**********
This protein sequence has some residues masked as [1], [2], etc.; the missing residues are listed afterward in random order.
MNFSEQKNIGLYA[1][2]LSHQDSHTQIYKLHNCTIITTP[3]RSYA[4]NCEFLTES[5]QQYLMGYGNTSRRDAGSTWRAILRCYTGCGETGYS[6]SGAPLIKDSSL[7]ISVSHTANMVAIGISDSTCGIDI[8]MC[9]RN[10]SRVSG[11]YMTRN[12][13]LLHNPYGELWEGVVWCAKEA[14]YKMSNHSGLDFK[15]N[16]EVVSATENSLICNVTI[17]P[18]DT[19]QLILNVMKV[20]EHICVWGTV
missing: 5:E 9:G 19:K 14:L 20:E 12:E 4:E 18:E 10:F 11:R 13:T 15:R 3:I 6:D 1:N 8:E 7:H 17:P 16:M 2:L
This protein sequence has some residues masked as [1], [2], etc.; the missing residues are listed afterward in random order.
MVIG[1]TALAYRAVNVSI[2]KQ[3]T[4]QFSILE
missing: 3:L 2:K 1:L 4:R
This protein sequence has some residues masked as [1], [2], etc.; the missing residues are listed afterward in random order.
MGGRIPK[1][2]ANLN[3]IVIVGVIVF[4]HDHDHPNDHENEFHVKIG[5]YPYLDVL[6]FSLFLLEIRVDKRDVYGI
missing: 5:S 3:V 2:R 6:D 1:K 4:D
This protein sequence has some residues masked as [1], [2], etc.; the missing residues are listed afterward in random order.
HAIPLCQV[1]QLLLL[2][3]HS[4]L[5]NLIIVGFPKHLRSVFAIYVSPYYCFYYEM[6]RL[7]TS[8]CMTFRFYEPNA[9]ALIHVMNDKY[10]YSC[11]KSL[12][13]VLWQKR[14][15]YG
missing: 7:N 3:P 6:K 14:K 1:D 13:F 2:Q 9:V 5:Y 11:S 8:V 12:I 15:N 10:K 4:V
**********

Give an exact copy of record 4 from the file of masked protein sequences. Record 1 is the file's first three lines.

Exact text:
This protein sequence has some residues masked as [1], [2], etc.; the missing residues are listed afterward in random order.
HAIPLCQV[1]QLLLL[2][3]HS[4]L[5]NLIIVGFPKHLRSVFAIYVSPYYCFYYEM[6]RL[7]TS[8]CMTFRFYEPNA[9]ALIHVMNDKY[10]YSC[11]KSL[12][13]VLWQKR[14][15]YG
missing: 7:N 3:P 6:K 14:K 1:D 13:F 2:Q 9:V 5:Y 11:S 8:V 12:I 15:N 10:K 4:V